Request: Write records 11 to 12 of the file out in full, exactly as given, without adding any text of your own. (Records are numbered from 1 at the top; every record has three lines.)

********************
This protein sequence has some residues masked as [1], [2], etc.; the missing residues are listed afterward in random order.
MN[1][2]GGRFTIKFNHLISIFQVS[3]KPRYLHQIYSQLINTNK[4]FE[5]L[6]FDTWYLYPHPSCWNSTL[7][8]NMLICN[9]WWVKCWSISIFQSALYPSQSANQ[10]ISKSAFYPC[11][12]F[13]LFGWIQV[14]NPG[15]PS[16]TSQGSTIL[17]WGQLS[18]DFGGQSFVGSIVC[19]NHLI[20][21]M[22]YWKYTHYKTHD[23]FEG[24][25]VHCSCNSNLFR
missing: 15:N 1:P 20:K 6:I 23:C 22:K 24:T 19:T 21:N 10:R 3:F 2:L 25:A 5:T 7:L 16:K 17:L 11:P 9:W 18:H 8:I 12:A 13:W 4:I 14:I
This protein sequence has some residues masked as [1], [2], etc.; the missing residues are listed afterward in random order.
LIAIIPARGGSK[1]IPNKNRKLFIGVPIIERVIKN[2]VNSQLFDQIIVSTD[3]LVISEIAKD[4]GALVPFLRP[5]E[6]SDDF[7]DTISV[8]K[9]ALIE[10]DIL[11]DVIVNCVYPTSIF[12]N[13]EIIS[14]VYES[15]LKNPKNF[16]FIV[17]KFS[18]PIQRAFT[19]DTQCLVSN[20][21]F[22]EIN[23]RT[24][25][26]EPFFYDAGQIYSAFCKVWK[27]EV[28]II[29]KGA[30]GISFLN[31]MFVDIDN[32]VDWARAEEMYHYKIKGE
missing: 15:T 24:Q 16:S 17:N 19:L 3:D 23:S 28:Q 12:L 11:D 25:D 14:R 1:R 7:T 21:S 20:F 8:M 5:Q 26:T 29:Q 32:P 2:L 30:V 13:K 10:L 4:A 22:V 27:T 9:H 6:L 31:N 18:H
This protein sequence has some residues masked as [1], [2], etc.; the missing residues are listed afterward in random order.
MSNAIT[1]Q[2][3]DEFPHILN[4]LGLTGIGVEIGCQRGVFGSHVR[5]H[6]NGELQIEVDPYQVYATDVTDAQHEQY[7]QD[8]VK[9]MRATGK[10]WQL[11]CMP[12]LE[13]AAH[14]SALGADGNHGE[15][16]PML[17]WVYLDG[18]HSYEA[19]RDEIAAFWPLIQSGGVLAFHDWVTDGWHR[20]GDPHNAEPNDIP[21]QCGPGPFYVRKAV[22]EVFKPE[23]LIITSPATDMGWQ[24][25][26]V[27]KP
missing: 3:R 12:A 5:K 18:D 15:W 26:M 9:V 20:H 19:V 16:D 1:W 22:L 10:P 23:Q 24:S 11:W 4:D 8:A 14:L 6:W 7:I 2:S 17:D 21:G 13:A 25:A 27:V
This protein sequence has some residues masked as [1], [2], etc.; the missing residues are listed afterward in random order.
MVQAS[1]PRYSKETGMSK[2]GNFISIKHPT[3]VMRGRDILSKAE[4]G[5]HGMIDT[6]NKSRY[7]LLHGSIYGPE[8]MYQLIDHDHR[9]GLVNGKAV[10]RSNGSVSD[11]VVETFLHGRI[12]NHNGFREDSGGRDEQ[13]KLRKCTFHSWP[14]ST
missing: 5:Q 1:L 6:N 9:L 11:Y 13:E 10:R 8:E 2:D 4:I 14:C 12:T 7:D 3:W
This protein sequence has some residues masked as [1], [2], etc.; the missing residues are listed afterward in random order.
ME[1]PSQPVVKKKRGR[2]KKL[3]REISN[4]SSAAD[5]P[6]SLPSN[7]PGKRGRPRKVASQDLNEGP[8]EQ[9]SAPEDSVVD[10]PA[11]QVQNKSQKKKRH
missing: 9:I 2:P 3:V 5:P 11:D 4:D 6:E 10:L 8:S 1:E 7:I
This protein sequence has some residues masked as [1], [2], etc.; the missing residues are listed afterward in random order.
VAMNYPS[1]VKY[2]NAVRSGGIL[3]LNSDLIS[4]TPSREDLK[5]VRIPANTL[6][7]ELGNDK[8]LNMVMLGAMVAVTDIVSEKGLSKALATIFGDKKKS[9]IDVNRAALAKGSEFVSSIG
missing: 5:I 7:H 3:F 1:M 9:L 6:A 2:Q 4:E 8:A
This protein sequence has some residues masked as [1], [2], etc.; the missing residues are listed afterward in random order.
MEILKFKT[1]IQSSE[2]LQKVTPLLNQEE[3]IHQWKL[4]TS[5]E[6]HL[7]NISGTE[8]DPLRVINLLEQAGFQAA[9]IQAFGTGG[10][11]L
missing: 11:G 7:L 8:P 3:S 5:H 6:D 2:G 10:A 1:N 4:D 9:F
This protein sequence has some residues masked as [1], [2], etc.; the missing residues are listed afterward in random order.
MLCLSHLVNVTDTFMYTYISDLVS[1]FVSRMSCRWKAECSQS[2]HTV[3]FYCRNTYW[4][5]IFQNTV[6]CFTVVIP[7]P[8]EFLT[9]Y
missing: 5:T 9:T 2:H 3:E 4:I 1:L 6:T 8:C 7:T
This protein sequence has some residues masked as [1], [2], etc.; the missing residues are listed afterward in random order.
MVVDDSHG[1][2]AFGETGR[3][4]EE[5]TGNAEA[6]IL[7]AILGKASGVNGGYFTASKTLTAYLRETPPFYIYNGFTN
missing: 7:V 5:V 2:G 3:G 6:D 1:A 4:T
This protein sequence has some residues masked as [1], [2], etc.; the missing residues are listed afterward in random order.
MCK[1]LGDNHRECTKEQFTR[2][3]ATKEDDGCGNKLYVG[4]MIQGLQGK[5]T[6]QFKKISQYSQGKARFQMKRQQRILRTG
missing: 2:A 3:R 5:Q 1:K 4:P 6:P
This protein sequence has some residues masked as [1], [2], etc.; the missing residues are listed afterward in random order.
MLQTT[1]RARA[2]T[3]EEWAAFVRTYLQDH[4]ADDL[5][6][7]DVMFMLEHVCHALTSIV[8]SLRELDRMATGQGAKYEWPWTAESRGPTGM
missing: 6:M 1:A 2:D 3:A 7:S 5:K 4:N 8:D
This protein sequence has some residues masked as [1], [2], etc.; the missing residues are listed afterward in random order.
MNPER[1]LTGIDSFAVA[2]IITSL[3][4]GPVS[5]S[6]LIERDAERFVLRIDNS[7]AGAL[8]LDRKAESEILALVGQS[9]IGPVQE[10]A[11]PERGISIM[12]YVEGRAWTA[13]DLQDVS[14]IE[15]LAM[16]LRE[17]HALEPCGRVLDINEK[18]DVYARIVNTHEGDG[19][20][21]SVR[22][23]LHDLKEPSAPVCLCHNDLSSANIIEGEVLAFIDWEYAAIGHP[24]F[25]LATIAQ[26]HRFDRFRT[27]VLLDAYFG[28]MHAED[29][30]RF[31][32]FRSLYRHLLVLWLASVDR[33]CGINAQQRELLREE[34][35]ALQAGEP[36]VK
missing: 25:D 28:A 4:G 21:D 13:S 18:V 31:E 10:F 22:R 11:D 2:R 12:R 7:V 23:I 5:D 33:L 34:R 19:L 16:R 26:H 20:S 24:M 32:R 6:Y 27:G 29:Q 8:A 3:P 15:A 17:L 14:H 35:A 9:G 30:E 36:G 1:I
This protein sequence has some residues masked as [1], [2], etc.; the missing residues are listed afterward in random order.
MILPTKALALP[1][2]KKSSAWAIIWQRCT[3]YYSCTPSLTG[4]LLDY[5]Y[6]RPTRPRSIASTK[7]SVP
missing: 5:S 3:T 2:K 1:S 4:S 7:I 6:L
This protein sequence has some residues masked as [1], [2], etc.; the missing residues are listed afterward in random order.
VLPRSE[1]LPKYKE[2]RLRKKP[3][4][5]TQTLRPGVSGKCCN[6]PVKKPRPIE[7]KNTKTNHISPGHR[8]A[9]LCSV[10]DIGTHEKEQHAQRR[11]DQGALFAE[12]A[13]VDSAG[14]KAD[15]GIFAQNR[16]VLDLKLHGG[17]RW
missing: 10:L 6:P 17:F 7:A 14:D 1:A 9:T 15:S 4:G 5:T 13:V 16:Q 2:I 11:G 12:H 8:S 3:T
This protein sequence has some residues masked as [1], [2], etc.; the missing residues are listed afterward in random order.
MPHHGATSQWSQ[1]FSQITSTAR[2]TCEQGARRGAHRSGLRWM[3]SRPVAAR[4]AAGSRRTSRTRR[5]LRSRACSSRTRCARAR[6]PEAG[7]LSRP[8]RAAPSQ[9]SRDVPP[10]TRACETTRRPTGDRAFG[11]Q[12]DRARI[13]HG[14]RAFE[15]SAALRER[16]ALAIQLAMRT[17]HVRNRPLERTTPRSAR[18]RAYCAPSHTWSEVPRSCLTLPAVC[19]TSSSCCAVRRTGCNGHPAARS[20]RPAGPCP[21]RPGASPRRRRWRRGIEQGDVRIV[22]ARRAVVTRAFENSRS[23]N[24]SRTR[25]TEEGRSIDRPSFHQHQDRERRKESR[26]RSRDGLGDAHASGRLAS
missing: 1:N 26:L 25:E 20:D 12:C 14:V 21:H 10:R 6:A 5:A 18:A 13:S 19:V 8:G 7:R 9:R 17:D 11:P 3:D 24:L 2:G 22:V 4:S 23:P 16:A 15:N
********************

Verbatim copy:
This protein sequence has some residues masked as [1], [2], etc.; the missing residues are listed afterward in random order.
MLQTT[1]RARA[2]T[3]EEWAAFVRTYLQDH[4]ADDL[5][6][7]DVMFMLEHVCHALTSIV[8]SLRELDRMATGQGAKYEWPWTAESRGPTGM
missing: 6:M 1:A 2:D 3:A 7:S 5:K 4:N 8:D
This protein sequence has some residues masked as [1], [2], etc.; the missing residues are listed afterward in random order.
MNPER[1]LTGIDSFAVA[2]IITSL[3][4]GPVS[5]S[6]LIERDAERFVLRIDNS[7]AGAL[8]LDRKAESEILALVGQS[9]IGPVQE[10]A[11]PERGISIM[12]YVEGRAWTA[13]DLQDVS[14]IE[15]LAM[16]LRE[17]HALEPCGRVLDINEK[18]DVYARIVNTHEGDG[19][20][21]SVR[22][23]LHDLKEPSAPVCLCHNDLSSANIIEGEVLAFIDWEYAAIGHP[24]F[25]LATIAQ[26]HRFDRFRT[27]VLLDAYFG[28]MHAED[29][30]RF[31][32]FRSLYRHLLVLWLASVDR[33]CGINAQQRELLREE[34][35]ALQAGEP[36]VK
missing: 25:D 28:A 4:G 21:D 13:S 18:V 31:E 10:F 22:R 11:D 2:R 12:R 7:V 23:I 5:D 33:L 34:R 19:L 16:R 26:H 20:S 24:M 32:R 6:Y 27:G 29:Q 8:A 3:P 15:A 17:L 14:H 35:A 9:G 30:E 36:G 1:I